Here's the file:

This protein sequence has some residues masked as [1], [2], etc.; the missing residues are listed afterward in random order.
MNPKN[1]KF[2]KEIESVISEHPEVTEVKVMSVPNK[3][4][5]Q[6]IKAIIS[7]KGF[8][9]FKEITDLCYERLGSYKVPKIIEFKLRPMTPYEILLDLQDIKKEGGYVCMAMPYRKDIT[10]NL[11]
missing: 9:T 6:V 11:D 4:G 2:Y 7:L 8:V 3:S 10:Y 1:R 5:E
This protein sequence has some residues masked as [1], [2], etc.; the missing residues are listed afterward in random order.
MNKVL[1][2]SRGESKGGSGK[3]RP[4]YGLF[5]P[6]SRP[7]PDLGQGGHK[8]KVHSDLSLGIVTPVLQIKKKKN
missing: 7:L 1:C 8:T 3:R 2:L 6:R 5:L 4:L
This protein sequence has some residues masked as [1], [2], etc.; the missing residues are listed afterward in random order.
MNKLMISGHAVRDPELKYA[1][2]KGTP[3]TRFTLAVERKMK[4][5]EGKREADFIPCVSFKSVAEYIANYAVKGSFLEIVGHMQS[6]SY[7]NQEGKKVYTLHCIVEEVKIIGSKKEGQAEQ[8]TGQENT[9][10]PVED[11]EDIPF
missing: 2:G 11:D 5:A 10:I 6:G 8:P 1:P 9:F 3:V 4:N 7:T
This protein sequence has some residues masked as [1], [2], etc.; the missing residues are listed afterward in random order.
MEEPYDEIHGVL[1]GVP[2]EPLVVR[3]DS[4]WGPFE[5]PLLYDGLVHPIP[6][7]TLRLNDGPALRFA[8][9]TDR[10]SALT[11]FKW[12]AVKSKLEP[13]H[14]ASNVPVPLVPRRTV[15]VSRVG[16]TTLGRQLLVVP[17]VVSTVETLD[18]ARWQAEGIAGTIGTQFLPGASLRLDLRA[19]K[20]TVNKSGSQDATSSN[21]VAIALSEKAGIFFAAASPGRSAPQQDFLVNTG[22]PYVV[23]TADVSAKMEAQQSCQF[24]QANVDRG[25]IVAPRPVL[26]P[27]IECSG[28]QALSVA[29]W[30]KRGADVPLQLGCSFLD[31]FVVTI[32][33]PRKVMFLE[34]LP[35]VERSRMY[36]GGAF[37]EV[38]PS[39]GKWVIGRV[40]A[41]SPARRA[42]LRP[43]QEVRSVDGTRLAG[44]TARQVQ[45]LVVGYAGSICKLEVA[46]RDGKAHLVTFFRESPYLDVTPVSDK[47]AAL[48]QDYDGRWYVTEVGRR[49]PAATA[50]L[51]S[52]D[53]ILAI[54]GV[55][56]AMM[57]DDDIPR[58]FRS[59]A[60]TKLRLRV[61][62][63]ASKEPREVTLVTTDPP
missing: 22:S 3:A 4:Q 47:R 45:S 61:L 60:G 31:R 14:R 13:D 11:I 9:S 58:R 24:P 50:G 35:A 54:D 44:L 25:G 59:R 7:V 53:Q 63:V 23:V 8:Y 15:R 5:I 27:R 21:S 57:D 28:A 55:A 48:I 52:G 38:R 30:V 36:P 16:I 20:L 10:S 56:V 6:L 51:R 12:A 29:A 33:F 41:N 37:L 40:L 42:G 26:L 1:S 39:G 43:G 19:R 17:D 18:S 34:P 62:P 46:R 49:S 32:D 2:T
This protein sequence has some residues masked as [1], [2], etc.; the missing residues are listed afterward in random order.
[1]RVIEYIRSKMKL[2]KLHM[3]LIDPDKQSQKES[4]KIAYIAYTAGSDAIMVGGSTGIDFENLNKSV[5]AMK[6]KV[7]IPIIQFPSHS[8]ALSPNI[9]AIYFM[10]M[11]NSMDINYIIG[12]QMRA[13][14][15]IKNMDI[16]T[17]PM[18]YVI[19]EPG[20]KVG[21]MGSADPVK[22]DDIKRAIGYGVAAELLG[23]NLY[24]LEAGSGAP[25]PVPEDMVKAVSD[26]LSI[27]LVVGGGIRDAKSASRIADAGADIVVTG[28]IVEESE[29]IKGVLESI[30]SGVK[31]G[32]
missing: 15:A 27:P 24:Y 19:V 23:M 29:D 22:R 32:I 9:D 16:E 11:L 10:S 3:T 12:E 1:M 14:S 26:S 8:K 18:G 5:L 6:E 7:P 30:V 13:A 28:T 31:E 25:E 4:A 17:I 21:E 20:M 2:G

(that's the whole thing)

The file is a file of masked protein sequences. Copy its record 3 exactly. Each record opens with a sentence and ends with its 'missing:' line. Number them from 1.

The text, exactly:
This protein sequence has some residues masked as [1], [2], etc.; the missing residues are listed afterward in random order.
MNKLMISGHAVRDPELKYA[1][2]KGTP[3]TRFTLAVERKMK[4][5]EGKREADFIPCVSFKSVAEYIANYAVKGSFLEIVGHMQS[6]SY[7]NQEGKKVYTLHCIVEEVKIIGSKKEGQAEQ[8]TGQENT[9][10]PVED[11]EDIPF
missing: 2:G 11:D 5:A 10:I 6:G 8:P 1:P 9:F 3:V 4:N 7:T